The browser code I’d written during my first attempt was then modified to use a list of data structure supplied directly from the FAT rather than from the pre-populated binary file – so that wasn’t a complete waste. I had to do a spot of disassembly on the .dskprobe program as the parameters to the ESXDOS API call to access the disk were not particularly well documented. This wasn’t the only time I had to resort to disassembling ESXDOS components during development of the browser. Fortunately, z88dk has ESXDOS support so it’s includes and code filled in a lot of the blanks.
After a couple of days of hacking around with my FAT test program, I’d knocked up a prototype .dot command called .browse using z88dk. The C FAT code from my test program cross compiled without major issues in z88dk (most of the browser was written in C, except for some assembly graphics routines).
Here’s how the initial version 0.01 of .browse looked:
It supported long file names and also sorted the filenames – directories first, then files in A-Z order. The colours were hardcoded so folders appeared in blue and files appeared in black. Launching .tap files was supported – the other formats – .sna, .z80 and .trd weren’t. It was also limited to FAT16. There was no support for FAT32. At this stage it was a bit rough around the edges and lacked some key features but was a good enough proof of concept.
My first go at FAT32 support was added in version 0.02, alongside some fixes to the existing FAT code to handle folders that spanned multiple clusters. I also fixed an issue from the first version where on launching .browse, you were always dumped into the root folder regardless of your current directory before hand. I added some code that took the current directory and located it in the FAT.
On the Spectrum, if you use 8×8 characters in your font you can fit 32 characters on a line. There have been a number of ways to workaround this limitation. Tasword Two, a word processor that shipped with certain editions of the Spectrum 48k+ used a custom font of 4 x 8 to fit 64 characters on to the line. This works but the characters can look poorly defined due to the halved width. A good compromise is custom font of 6 x 8 which gives you 42 characters. I’d seen this used to good effect having played the Adventure International adventure games like Spiderman or Buckaroo Banzai. I decided to go with this to give the browser a bit more space to show filenames. I wrote the 42 column text routine myself in assembly which was a bit of challenge due to the memory layout of the screen on the Spectrum.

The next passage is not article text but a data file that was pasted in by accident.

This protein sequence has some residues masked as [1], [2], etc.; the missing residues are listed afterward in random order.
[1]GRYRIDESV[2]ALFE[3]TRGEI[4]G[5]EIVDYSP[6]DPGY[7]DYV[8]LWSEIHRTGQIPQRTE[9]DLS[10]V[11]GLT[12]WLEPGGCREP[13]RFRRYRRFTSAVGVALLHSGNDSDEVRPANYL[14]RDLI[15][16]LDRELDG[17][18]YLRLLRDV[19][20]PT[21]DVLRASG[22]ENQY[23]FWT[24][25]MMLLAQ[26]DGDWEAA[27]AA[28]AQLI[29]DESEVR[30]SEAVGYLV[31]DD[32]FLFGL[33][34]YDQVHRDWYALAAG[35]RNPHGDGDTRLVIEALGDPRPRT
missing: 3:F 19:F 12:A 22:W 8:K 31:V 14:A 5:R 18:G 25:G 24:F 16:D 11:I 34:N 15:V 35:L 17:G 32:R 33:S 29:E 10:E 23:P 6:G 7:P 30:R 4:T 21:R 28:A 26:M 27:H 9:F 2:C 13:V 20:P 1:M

Alongside the more compact display, very long filenames were now truncated to the screen width with a custom ellipsis character. I also got .trd files to auto start from the browser after disassembling the .vdisk dot command and ESXDOS NMI browser to see how this was achieved. This was released as v0.03 and was the point when I noticed I was starting to get traction with the project. I’d started a topic on the Spectrum Computing website forum and was getting replies and feedback. From this, I discovered that my FAT code had a number of issues. On some configurations the browser just showed a blank screen and failed to start or listed the root folder correctly but showed empty sub folders or folders full of garbage characters.
v0.04 had a fix for the FAT16 problem where empty or garbage folders were being displayed rather than the actual contents. I also added the ability to load .z80 and .sna files using the ESXDOS .snapload dot command.
A user asked for the ability to change the colour scheme so I wrote a separate configuration editor program to adjust the colours. I also added the ability to specify the ESXDOS device identifier to use for directly accessing the disk in the browser for configurations with multiple disks or partitions. This was released in version 0.05 alongside some more FAT fixes – I wasn’t handling FAT32 clusters correctly which meant that files on larger drives with clusters greater than 65536 were returning empty folders or garbage folder listings. To my knowledge the FAT code is now working correctly (famous last words).
The hopeful finalisation of the FAT code seems like a good point to pause the story of developing the browser. There’s a lot of other things to go through – replacing the NMI, hitting the limit of .dot commands and accessing the ZX-UNO turbo modes – but that’s for another post.